SCP is very ambitious…
…yet the public has doubts over its effectiveness & cost-benefits
Nevertheless, doubts and uncertainties have been raised regarding the effectiveness of SCP on urban flood control. For example, ‘Pilots of 30 sponge cities nationwide, 19 cities experienced flooding this year’, “Nanfang Daily: We must return to rationality in the face of sponge cities”, “Current Commentary: Wait a minute to criticize the construction of sponge cities”, ‘The SCP must tolerate the doubt to water’. The public started to cast doubts over the program effectiveness, question whether it is cost-beneficial, and worry that the program cannot protect them from stronger and more uncertain floods due to climate change.
In our current research project that led by Dr Chan and Dr Thadani, we aim to explore the perception and understanding of SCP from communities and stakeholders in Sponge Cities, such as Ningbo, Wuhan, Guiyang, Shenzhen, etc. Interestingly, our research team have found that the factors of intellectual elements (including cultural shift and perceptions change) from practitioners, developers and public are related to social acceptance and perceptions of the SCP implementation.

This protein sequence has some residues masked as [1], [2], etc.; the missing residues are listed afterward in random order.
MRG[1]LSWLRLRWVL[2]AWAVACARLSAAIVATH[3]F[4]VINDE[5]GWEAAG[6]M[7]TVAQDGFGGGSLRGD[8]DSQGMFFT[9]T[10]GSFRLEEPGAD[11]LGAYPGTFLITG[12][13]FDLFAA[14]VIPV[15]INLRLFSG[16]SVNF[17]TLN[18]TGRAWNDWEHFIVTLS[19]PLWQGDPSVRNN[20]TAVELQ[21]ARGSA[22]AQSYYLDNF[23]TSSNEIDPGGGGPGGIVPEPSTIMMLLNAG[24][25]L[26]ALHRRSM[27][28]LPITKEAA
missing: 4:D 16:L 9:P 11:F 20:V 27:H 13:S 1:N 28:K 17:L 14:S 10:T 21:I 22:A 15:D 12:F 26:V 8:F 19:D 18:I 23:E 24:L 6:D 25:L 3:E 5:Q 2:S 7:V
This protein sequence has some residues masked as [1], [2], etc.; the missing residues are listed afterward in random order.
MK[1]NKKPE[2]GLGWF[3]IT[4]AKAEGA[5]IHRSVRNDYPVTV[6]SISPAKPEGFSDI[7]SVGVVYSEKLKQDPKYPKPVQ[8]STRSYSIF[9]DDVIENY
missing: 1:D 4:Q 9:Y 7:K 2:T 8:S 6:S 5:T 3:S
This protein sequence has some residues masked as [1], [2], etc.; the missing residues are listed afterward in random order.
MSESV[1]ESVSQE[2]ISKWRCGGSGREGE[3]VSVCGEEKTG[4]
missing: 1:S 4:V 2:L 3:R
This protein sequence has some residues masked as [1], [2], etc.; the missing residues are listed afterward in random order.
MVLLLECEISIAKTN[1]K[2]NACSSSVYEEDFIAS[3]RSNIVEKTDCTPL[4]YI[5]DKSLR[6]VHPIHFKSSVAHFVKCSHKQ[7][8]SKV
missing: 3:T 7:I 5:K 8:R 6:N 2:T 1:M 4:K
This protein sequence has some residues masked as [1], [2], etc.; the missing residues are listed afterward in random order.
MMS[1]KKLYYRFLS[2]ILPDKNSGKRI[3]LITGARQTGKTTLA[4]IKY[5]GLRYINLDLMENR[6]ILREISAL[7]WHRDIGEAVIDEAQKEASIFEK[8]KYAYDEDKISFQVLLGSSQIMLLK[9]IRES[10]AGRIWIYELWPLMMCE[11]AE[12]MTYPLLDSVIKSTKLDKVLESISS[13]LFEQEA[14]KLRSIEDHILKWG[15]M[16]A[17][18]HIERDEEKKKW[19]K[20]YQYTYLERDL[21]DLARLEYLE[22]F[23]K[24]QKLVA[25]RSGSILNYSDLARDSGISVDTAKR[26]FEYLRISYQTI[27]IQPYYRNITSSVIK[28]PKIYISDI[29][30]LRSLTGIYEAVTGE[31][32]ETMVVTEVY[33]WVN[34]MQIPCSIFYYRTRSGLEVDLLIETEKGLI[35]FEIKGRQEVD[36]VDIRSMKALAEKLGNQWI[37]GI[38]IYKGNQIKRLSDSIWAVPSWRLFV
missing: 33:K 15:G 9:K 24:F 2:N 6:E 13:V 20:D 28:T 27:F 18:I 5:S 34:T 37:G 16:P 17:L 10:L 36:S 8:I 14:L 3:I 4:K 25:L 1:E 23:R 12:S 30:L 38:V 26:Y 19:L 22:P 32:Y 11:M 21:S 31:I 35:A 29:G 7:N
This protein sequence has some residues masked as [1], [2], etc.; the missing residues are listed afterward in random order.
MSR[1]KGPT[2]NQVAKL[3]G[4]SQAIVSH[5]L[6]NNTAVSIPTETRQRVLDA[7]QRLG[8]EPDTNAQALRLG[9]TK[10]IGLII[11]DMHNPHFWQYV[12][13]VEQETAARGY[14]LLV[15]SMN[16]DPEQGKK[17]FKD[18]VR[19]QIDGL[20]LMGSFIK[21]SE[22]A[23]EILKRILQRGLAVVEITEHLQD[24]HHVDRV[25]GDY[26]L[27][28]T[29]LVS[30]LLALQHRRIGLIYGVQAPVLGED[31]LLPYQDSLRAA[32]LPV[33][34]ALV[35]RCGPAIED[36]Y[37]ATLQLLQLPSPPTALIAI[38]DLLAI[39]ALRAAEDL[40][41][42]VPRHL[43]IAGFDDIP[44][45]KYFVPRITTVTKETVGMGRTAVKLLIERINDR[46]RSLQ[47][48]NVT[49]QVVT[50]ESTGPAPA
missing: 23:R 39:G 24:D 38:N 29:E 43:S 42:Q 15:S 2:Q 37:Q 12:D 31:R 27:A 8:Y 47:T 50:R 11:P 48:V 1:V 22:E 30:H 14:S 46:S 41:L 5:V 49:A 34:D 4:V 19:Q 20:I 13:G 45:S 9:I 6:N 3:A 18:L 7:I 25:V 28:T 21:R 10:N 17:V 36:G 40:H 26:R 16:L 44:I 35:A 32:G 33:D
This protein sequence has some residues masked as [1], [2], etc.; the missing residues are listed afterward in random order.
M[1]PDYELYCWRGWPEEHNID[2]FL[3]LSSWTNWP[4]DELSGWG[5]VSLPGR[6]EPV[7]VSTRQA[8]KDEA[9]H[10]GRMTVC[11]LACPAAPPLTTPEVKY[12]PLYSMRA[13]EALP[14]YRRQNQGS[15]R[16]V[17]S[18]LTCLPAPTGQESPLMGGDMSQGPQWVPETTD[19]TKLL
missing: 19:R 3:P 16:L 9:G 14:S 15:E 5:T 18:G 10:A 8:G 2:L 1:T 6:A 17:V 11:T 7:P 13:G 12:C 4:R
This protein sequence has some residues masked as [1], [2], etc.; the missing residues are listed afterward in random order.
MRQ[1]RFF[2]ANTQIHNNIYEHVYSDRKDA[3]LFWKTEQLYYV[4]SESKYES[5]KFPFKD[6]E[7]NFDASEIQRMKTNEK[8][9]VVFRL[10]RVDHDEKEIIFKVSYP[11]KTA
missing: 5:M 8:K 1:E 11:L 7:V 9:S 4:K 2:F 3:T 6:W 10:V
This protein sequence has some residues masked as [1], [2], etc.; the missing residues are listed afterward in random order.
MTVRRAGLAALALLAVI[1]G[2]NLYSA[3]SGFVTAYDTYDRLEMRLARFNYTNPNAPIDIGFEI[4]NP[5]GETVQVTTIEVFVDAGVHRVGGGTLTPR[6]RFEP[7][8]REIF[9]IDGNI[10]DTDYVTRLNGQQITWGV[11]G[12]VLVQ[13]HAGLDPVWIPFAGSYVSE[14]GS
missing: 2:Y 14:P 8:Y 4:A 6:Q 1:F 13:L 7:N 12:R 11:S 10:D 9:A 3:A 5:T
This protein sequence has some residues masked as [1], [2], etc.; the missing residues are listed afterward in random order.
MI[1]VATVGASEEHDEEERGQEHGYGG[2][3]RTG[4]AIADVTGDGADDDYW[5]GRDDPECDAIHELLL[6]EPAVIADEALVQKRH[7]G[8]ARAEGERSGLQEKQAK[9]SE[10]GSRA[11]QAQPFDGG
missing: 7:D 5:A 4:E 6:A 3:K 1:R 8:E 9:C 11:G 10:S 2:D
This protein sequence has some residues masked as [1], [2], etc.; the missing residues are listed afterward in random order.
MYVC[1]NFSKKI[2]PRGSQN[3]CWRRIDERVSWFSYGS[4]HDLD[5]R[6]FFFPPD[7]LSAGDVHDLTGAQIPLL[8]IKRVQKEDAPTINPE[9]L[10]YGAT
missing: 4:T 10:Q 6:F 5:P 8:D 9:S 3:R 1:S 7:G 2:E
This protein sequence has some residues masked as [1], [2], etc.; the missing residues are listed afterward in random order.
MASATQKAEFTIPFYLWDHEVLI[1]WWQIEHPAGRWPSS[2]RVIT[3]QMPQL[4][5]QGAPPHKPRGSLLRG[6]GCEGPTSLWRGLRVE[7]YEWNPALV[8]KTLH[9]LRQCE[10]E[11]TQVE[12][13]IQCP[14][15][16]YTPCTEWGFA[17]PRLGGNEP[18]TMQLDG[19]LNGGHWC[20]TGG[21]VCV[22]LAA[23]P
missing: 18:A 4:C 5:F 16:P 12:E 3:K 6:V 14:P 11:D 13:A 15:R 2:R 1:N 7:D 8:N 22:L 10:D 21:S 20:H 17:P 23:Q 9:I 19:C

A better perception could help formulate pro-SCP policies
Normally, a better perception of the SCP could help formulate pro-SCP policies and deliver the according practices easier. That will also enhance multiple benefits, such as facilitating updating engineering standards on improving the Sponge City infrastructure and potentially foster markets to establish BGI stewardship system (e.g. SCP performance assessment standard or similar benchmarking/certification systems) to make the program sustainably better towards longer-term.
Social media is effective for the public to understand SCP…
Scientific papers published research findings of SCP, but that could be very challenging for the general public to comprehend. Social media (including new media) thus becomes an effective channel for the public to share information, their personal viewpoints and opinions.
…it also allows stakeholders (e.g. govt planners) to understand what the public is thinking
Social media is also a good outlet for relevant stakeholders (e.g. governmental planners, water engineers, environmental officers, urban forest engineers, civil engineers, etc.) to recognise and understand the expression and concern by the communities and public in the Sponge cities (via sharing and commenting on reports, newspapers, on-line blogs, etc.) so as to improve and better transform the SCP practice.